"The best laid plans of mice and (wo)men often go awry," wrote poet Robert Burns. If you are anything like me, you feel a welling sense of panic as winter suddenly tranforms into summer on the High Desert. The anxiety revolves around a desire to maximize our short summer by packing each weekend between Memorial Day and Labor Day with as many adventures as humanly possible. If a weekend gets lost to poor planning, or unforseen circumstances, I suffer from a condition my friends and I have dubbed "ADD" (Adventure Deficit Disorder). As far as I know, the only cure for a sudden bout of ADD is Plan B.
Fortunately, like a drugstore pharmacist, Central Oregon offers up a vast array of antidotes, especially this time of year. Sometimes we forget how much fun it is to just play in your own backyard.
For the three-day Memorial Day weekend, I was really stoked to do a river trip on the North Fork of the John Day. It was a perfect weekend for the 44-mile Class II-III trip from Dale to Monument. The friends I planned to go with, however, went with Plan B at the last minute, deciding it was an even more perfect weekend to run the Umpqua and crust cruise at Crater Lake.
I guess I can't blame them as it's "Corn Utopia" time. Win Goodbody's report from Crater Lake:
"Perfect conditions. I'm surprised no one (that I know of) skis there. The landscape is perfect for high speed, lightweight exploring in spring. It is truly amazing. What you do is start at the North Entrance road at the intersection of 138 near Diamond Lake. From there, you can skate up the road to the rim of the Crater. It's an easy (and fast!) nine-mile climb. You gain about 1000 feet. You can skate in any direction for miles! There is another patch of open terrain north of the crater. That is the Pumice Desert-the road goes right through there and it is another place where you can skate wildly across endless horizons of crust. From the rim is a continuous five-mile downhill, where you can just point 'em. It's incredible. I have not seen such a wide-open expanse of mild terrain for skating anywhere except Yellowstone. If you have not skied here, I guarantee you will be involuntarily singing 'The Sound of Music' as you descend. It's a mind blower. Maybe we need to start a new Northwest nordic tradition - the annual Memorial Day Crater Lake Crust Cruise!" Another friend who has been frequently climbing Brokentop and the Sisters and skiing Thayer Headwall on North and the Prouty Glacier on South said simply, "Oh, to be a corn farmer!"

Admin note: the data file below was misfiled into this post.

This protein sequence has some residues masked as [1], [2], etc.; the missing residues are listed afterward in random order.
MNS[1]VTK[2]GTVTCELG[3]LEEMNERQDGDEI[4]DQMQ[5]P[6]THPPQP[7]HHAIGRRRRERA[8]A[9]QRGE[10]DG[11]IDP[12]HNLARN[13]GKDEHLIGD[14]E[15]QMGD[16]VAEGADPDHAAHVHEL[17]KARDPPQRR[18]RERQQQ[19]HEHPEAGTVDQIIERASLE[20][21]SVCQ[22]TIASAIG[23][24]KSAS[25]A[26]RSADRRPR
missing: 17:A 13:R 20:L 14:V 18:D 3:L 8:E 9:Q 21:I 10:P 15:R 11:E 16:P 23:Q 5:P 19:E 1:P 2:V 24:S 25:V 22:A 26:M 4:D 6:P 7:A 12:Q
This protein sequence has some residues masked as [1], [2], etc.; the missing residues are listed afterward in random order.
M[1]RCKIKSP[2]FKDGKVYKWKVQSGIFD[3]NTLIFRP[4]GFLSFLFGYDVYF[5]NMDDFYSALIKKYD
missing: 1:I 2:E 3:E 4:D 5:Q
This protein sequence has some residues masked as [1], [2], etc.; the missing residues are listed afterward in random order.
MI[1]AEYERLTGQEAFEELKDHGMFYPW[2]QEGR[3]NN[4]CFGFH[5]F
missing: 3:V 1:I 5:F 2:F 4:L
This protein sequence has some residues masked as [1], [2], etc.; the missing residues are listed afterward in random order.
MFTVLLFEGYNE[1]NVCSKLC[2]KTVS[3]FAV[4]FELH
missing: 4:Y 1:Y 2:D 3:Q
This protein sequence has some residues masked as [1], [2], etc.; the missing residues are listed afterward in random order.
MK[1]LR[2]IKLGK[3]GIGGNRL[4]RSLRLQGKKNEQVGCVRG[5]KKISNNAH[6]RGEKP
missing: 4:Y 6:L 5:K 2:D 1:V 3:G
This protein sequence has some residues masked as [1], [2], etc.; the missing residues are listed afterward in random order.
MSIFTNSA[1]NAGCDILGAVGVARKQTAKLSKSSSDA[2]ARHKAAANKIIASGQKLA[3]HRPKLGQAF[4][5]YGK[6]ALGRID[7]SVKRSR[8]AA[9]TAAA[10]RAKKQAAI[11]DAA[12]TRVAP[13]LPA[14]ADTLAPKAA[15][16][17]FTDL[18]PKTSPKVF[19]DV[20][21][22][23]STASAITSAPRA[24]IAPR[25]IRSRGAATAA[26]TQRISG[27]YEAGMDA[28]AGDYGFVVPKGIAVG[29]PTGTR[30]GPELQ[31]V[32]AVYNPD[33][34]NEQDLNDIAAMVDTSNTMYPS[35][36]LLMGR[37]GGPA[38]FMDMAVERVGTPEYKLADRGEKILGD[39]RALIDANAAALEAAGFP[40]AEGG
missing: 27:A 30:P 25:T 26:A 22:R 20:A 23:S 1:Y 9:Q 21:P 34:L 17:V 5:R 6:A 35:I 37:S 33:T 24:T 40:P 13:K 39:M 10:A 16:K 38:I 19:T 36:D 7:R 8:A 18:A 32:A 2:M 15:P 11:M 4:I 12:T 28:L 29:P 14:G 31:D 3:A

As for me, I ended up playing in my own backyard with some friends from Seattle who were visiting for the weekend with their two-year-old son. A weekend of the Terrible Twos was not the adventure I had envisioned, but I salvaged the weekend with some beautiful crust cruising at Todd Lake, a nice 50-mile bike ride past Cline Buttes, and some paddling on the Deschutes. And, you know, watching little Daniel and my dog Sprocket become best buddies was pretty damn sweet, afterall.
THE METOLIUS CHALLENGE
The next weekend I was registered with a friend for Gap 2 Gap, a run-bike-paddle-bike-run race in Yakima. On Friday morning, the Yakima River was at flood stage, so the paddle leg was cancelled. A mid-race car shuttle in 94-degree heat sounded like a sweltering cluster, so we invented the Metolius Challenge instead.
It goes like this: Camp at Perry South Campground on the Metolius. Leave your boats there and put your bikes and running shoes in the car. Drive the dirt road back toward Billy Chinook until you hit pavement. Stash your running shoes in the bushes. Continue to Cove Palisades. Park the car and ride 18 miles back to your running shoes. Hide the bikes in the bushes and run 2.6 miles down the gravel road to your boats. The best part, especially on a 94-degree day, is the 14-mile paddle back to Cove Palisades. There, load the boats and return to camp. Don't forget to pick up your bikes and stop at the Chinook Village store to buy a half-gallon of Eberhard's French Vanilla ice cream and some cold root beer. The Metolius Challenge concludes with a rope swing into the river and a frothy Root Beer Float.
Plan B rules again.